48 Hours in Las Vegas: Going Big in Sin City (Without Gambling)

With decades of investment in the city's art, food, and fun, there's a great time to be had without placing a single bet.

I’m not a big gambler; I never really understood the allure of spending money without the assurance of getting something in return. But that hasn’t kept me from enjoying myself in Las Vegas. “Sin City” has spent years (and millions of dollars) creating an attractive oasis with art, food, fun and more for those of us who don’t like to mess with Lady Luck.

Get your art on

The Bellagio Gallery of Fine Art (3600 Las Vegas Pkwy) has housed exhibitions by Picasso, Warhol, Lichtenstein and Fabergé. Currently, influential Japanese artist Yayoi Kusama has two installations on view: Narcissus Garden and the Insta-friendly Infinity Mirrored Room: Aftermath of Obliteration of Eternity, where visitors step into an enclosed room and are immersed in array of twinkling lights reflected against mirrored walls.

Between the Bellagio and Monte Carlo, Aria (3780 South Las Vegas Blvd) is home to a $40 million public art project that includes existing and commissioned sculptures by Henry Moore, Maya Lin, Claes Oldenburg and Frank Stella. And it’s all free to explore.



But there’s art off the strip, too: UNLV’s Barrick Museum (4505 South Maryland Pkwy) mounts rotating exhibits by established artists like Ellsworth Kelly and Ansel Adams, as well as works from emerging local and international talents. Through March 19, “Axis Mundo: Queer Networks in Chicano L.A.” shines a light on LGBTQ Chicano artists from the 1960s to 1990s. Starting April 12, paintings and sculptures by queer Latinx artists Justin Favela and Ramiro Gomez come together in “Sorry for the Mess,” touching on immigrant labor, children’s television, and life in Las Vegas.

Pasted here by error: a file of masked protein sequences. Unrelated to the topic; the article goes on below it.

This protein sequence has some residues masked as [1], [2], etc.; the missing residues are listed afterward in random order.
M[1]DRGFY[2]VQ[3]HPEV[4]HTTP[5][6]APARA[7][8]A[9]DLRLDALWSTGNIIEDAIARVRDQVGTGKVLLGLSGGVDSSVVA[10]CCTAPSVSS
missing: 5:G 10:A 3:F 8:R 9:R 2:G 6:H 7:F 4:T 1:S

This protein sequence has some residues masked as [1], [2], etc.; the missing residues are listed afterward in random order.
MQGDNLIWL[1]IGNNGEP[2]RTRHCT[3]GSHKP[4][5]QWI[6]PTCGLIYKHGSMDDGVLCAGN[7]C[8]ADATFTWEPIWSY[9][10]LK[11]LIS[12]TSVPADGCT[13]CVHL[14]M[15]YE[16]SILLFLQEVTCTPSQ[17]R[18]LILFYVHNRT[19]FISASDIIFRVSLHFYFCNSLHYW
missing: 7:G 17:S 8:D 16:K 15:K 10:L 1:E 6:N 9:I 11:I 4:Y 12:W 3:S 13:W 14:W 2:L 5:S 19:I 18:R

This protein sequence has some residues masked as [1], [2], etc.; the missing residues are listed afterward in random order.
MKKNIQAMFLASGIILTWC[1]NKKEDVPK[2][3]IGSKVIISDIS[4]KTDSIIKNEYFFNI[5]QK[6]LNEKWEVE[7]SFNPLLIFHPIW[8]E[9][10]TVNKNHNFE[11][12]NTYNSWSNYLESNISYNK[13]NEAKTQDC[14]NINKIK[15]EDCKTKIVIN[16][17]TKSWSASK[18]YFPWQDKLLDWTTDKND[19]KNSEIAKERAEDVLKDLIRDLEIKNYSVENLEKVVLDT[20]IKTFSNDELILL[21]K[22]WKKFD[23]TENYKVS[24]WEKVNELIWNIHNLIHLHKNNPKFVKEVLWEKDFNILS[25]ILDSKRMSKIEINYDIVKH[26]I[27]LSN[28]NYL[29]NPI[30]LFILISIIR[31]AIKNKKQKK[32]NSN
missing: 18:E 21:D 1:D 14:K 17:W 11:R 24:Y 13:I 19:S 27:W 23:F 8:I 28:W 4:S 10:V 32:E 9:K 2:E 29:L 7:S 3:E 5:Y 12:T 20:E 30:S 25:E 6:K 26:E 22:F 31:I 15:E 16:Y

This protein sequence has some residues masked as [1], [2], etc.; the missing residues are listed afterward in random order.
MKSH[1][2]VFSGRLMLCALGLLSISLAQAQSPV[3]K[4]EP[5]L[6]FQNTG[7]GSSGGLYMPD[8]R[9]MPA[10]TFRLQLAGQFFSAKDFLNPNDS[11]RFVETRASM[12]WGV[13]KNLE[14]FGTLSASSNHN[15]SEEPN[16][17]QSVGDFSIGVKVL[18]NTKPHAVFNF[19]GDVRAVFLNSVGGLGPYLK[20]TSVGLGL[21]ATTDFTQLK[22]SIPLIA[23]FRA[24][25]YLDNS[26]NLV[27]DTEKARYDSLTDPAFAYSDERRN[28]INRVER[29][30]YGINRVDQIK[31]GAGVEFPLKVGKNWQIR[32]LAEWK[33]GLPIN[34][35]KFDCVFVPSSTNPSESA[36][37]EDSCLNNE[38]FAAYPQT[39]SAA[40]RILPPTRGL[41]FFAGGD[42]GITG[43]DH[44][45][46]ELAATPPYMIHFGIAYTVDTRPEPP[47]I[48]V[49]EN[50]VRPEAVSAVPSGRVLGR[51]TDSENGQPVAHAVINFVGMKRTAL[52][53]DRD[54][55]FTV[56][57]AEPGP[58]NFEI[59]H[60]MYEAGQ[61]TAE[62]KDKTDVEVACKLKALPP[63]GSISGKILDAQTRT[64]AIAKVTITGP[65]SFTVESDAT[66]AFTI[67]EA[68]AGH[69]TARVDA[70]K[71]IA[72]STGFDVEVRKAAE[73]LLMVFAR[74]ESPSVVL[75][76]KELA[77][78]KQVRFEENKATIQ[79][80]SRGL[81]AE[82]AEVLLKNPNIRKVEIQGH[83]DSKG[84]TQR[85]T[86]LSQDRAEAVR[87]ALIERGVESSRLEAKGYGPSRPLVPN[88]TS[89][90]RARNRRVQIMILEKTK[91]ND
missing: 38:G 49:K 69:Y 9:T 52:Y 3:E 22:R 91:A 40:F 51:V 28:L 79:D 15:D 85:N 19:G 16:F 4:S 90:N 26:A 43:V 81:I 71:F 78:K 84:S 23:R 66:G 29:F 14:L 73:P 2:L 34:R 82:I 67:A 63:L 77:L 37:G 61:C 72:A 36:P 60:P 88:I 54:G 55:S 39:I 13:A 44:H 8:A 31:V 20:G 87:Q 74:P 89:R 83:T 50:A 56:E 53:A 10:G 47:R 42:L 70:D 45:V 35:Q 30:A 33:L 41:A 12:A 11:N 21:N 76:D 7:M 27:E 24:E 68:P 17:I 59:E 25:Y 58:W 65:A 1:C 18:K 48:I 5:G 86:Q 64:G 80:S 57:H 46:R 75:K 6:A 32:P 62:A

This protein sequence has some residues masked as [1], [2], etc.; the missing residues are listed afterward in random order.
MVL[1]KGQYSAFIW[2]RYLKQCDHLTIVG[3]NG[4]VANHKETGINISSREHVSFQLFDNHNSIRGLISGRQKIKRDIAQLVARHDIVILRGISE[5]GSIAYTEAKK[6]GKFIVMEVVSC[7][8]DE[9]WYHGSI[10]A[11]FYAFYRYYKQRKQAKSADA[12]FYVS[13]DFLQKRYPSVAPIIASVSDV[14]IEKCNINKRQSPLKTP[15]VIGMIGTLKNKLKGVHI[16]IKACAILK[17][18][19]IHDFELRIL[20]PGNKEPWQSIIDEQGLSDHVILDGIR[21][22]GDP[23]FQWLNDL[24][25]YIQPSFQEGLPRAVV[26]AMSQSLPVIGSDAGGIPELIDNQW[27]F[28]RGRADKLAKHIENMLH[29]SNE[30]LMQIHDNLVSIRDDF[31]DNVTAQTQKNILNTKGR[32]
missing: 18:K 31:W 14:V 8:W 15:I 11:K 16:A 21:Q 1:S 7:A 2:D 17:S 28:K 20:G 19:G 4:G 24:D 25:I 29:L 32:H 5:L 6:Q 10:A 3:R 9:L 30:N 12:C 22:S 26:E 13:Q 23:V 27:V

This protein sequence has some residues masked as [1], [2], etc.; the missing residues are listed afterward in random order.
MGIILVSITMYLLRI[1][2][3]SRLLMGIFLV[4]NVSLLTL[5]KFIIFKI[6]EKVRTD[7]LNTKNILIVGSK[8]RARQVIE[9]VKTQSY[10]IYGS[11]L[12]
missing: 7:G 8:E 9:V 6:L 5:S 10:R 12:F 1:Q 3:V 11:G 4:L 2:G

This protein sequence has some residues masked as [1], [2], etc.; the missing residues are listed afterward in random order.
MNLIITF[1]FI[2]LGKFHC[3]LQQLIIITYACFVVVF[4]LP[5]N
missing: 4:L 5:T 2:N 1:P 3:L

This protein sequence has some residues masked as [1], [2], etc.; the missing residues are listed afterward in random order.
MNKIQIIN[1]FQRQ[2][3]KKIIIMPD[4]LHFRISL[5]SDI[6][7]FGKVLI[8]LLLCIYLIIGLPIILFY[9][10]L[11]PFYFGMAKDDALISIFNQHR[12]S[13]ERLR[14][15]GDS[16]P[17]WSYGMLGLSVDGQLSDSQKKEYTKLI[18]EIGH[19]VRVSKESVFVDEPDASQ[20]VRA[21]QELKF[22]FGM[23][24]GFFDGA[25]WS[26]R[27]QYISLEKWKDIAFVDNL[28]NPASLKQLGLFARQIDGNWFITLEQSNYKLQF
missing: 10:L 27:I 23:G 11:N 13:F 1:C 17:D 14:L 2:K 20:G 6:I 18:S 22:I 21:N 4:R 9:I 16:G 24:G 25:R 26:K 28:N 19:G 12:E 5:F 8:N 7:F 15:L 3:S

“Las Máquinas Tragamonedas” by Ramiro Gomez

The Lou Ruvo Center for Brain Health (888 W Bonneville Ave) isn’t a gallery but the building itself is a cascading Frank Gehry masterpiece. Inside is a rotating collection of contemporary art stars like Guy Dill, Charles Arnoldi and James Rosenquist.

For a funky dive into Vegas history, check out the boneyard at the Neon Museum (821 Las Vegas Blvd North), the final resting place for an impression collection of neon signs dating back to the 1930s.

Feed the beast

Top-rated chefs from both coasts are increasingly being pulled to Vegas: The latest is L.A. favorite Roi Choi, who merges his Korean roots and Mexican street food with hip-hop flair at Best Friend in the Park MGM, where the menu includes chili spaghetti, kogi short rib tacos and kimchi fried rice. Also at the Park MGM is the newest outpost for Italian paradise Eataly, offering tantalizing pizzas, pastas and vino from numerous counters. Set off from the bustling market, the recently opened Manzo (“beef” in Italian) is a casual butcher’s restaurant that will delight carnivores.


Best Friend



New York stalwart Sadelle’s now calls the Bellagio home—there’s no better way to power up for the day than with a Sadelle’s tower, a veritable citadel of lox, spreads, veggies and unlimited bagels. Not far away, the two-Michelin-starred Picasso houses original paintings by the master and breathtaking views of the Bellagio’s legendary fountains